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‘Amala’s Blade #4:’ Advance Comic Book Review (‘Parlay,’ I Don’t Think That Word Means What You Think It Does, Amala.)

I don't want to say goodbye! You can't make me! Amala's Blade #4 is just the end of this arc, ignore that #4 (of 4) over there and all those words like “conclusion.”

Okay. Fine. Amala's Blade comes to a close as our heroine and expert assassin Amala winds up starting up a new war between the cybernetic Modifiers and the steampunk-tech Purifiers. Both the build up to the fight and the throwdown itself are engaging. Dialynas draws a damn good-looking battle, which is best described as beautifully horrific. Every panel and scene contains a ton of individual stories. Even the bland background of a battlefield in the middle of nowhere is given life through its characters. While there's a lot of a---kicking in this issue, Amala's Blade #4 retains its sense of humor with several hilarious and surprising moments that did more to keep me engaged in the story than any additional drama would have. Horton's clever dialogue deserves as much praise as Dialynas' art. Even in the face of their most dire situation, getting to laugh at the antics of these characters I've grown so attached to was a highlight of the issue.

SPOILERS BELOW (up to Amala's Blade #3)

Amala's Blade plays with cliches in a mixed manner. Some of them I appreciated, others I didn't. I still think Amala's Blade has an issue with deus ex machina (more on that in a bit), but the other ways it plays with reader expectations deserves praise. Issue #4 redeemed Lady Strawbale for me as acharacter and as Amala's mother. We witness how harsh and dangerous she can be, and I like that, for once in fiction, we have mother pitted against daughter in more than just a social conflict. Amala and Strawbale have a ton of parallels, and the ways they are shown remove my doubts of her reveal in Issue #3. That connection has a critical point to the story.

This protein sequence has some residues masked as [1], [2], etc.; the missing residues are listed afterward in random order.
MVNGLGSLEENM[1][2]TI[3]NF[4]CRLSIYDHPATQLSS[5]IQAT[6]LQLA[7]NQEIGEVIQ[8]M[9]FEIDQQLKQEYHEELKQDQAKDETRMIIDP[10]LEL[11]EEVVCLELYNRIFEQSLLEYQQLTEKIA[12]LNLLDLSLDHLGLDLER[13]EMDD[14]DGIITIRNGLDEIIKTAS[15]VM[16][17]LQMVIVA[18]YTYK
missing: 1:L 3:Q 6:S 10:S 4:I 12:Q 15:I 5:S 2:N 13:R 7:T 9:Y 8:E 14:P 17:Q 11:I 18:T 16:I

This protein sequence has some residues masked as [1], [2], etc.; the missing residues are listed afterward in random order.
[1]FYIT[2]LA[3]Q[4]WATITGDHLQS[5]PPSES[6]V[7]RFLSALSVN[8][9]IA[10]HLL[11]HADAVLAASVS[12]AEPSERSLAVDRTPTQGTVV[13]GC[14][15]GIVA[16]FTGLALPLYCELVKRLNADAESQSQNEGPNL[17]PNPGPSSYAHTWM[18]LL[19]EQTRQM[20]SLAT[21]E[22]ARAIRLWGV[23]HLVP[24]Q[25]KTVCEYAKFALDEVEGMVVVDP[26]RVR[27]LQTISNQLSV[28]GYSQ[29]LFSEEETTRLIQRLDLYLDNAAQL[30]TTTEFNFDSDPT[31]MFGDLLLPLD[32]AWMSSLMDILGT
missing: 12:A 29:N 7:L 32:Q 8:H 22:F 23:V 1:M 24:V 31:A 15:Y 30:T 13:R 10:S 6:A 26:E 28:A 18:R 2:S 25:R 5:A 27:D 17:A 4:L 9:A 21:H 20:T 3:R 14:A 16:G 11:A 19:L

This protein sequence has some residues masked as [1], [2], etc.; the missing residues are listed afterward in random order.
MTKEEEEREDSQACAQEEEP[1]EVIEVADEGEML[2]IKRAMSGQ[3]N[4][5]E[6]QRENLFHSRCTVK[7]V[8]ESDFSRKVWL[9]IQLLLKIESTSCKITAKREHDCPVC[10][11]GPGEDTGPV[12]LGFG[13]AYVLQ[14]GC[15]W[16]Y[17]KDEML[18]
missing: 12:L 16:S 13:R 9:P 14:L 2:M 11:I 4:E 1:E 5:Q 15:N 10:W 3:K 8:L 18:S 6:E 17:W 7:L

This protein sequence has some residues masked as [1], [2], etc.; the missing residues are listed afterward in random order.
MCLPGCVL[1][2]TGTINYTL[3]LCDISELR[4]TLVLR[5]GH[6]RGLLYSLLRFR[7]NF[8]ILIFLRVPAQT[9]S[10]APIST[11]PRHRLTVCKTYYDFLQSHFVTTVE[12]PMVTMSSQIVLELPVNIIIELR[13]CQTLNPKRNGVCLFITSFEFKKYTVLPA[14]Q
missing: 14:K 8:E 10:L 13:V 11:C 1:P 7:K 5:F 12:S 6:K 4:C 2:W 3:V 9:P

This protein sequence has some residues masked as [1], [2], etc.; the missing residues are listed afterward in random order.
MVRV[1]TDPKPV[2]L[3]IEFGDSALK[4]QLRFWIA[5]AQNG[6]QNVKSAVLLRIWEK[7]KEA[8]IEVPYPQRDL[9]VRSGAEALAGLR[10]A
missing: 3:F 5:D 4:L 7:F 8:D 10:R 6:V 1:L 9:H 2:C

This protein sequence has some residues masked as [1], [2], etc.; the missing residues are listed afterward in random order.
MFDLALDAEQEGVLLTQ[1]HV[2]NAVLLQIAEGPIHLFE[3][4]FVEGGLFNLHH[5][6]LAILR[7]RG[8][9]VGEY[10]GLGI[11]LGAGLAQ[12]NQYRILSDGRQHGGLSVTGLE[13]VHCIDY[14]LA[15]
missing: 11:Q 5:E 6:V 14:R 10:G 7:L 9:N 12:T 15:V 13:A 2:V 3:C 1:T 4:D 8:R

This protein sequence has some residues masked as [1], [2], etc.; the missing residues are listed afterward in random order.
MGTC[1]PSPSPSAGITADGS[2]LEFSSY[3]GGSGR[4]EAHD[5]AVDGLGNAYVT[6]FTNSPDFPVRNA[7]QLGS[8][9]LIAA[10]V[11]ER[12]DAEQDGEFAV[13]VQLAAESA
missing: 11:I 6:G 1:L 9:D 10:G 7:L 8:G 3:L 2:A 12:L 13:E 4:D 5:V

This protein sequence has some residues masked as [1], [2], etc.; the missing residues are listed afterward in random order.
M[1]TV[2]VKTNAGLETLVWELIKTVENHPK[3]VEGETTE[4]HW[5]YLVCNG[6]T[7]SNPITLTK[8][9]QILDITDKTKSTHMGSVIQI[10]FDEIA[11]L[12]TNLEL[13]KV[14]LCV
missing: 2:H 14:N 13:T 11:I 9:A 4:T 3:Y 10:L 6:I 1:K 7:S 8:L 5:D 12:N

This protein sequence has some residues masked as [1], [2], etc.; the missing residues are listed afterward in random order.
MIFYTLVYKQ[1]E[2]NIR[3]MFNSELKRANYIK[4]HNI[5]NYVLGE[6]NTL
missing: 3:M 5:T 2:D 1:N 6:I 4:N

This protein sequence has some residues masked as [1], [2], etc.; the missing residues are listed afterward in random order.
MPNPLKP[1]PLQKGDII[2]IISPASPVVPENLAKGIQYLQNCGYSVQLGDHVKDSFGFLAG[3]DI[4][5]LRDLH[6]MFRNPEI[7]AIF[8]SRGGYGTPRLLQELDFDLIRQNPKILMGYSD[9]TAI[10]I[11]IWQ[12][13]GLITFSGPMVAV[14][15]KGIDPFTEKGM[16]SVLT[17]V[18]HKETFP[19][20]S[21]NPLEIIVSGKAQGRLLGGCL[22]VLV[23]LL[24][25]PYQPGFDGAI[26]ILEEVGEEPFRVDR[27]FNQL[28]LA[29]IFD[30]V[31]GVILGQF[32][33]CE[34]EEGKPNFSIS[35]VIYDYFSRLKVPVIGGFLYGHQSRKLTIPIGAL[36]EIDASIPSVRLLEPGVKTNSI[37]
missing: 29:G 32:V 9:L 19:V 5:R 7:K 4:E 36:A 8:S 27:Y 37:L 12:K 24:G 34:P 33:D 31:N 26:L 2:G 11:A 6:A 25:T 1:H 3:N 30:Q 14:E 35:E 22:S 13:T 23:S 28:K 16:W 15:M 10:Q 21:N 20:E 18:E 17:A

The one thing that did not change for me was my dissatisfaction with where the spirit plot went. Like in Issue #3, they have entirely too large a say in the plot and take away choices from Amala and everyone else around her. They are a deus ex machina of the highest caliber, which I find frustrating. The spirits were better served as a supporting cast and as a source of mystery and levity, but when that is stripped away they're a detractor from what's otherwise a fascinating world and set of characters. Perhaps the one redeeming factor about the spirits is that it's not just me who grew frustrated with them in this issue, and some exciting possibilities were set up with them should we get Amala's Blade #5. *cough cough* Come on, Dark Horse. *cough*

And, that takes me to the one other thing I wasn't satisfied with as a reader. I need to know what happens next. Joking about how much I'll miss this series aside (because I will), crap goes down this issue and Amala's world has changed. There are dozens of possibilities on where the story will go and some new mysteries that are teased that I need to see unfold. If Issue #4 is, in fact, the conclusion, then it will have failed on that account in some ways. What it is is a conclusion to a damn good arc in comics, the opening story to a fascinating heroine, and a wacky world filled with steampunk and giant cybernetic snakes with the tease of more adventures. It's about the best way you could end.

Four and a Half Bad Teleports out of Five

Last modified on Monday, 31 December 2018 22:50

Kristine Chester, Fanbase Press Senior Contributor

Favorite Comic Book SeriesAtomic Robo
Favorite D&D Class:  Wizard
Favorite Ice Cream Flavor:  Cookies N' Cream

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